We are now a few weeks into the busy summer travel season, when major airlines make a significant proportion of their annual profit. Many airlines had a rough spring, due to a confluence of factors such as the calendar shift of Easter and Passover into March, a brief period of FAA furloughs that exacerbated airport delays, and tepid economic growth.
However, airline executives consistently stated that summer demand appeared strong. Based on the industry’s unit revenue results for June — the first month of the summer travel season — it looks like the expected demand has materialized. However, with oil prices on the rise again, the industry could be hit with higher than expected fuel bills, dampening margins.
Unit revenue on the rise again
After every one of the five largest U.S. airlines reported unit revenue declines in April and all but one reported declines again in May, a strong June was critical for the industry. Fortunately, most carriers delivered last month. Here are the full results:
|Airline||Unit Revenue Change||Capacity Change|
|AMR (OTCBB:AAMRQ)||Up 1.7%||Up 2.6%|
|Delta Air Lines (NYSE:DAL)||Up 1.0%||Up 1.4%|
|Southwest Airlines (NYSE:LUV)||Down 1.0%||Up 1.7%|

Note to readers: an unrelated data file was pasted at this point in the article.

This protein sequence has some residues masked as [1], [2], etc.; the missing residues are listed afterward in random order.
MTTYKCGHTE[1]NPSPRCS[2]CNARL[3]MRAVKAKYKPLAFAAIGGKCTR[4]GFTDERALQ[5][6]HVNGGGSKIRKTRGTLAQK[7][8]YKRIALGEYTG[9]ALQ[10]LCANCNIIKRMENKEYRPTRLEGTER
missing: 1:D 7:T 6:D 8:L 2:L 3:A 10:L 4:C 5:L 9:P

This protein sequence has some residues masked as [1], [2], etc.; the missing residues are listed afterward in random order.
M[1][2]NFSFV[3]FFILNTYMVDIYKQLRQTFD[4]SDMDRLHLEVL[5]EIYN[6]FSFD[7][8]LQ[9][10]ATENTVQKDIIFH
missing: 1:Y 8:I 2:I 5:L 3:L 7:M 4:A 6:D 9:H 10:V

|United Continental||Up 3.5%-4.5%||Down 2.0%|
|US Airways (NYSE:LCC)||Up 1.0%||Up 4.9%|
Of the five top carriers, only Southwest Airlines Co. (NYSE:LUV) reported a unit revenue decline for June. This may be partially due to the company’s upgauging initiatives; it is adding a row of seats to most of its planes, while also swapping out a number of jets seating 137 or fewer passengers for new Boeing 737-800 planes that seat 175. These actions tend to depress unit revenue, but they also reduce unit costs. In fact, Southwest Airlines Co. (NYSE:LUV) was able to increase its system capacity 1.7% last month despite offering 4% fewer flights than in June 2012.
The industry’s return to unit revenue growth last month was particularly encouraging because all of the major carriers but United Airlines increased capacity. Capacity increases tend to lower unit costs, but if demand is insufficient, the excess capacity hurts unit revenue. Fortunately, AMR Corporation (OTCMKTS:AAMRQ), Delta Air Lines, Inc. (NYSE:DAL), and US Airways Group Inc (NYSE:LCC) seemed to have no trouble filling their extra seats in June, and United’s capacity cuts did help it post the strongest unit revenue growth in the industry by far.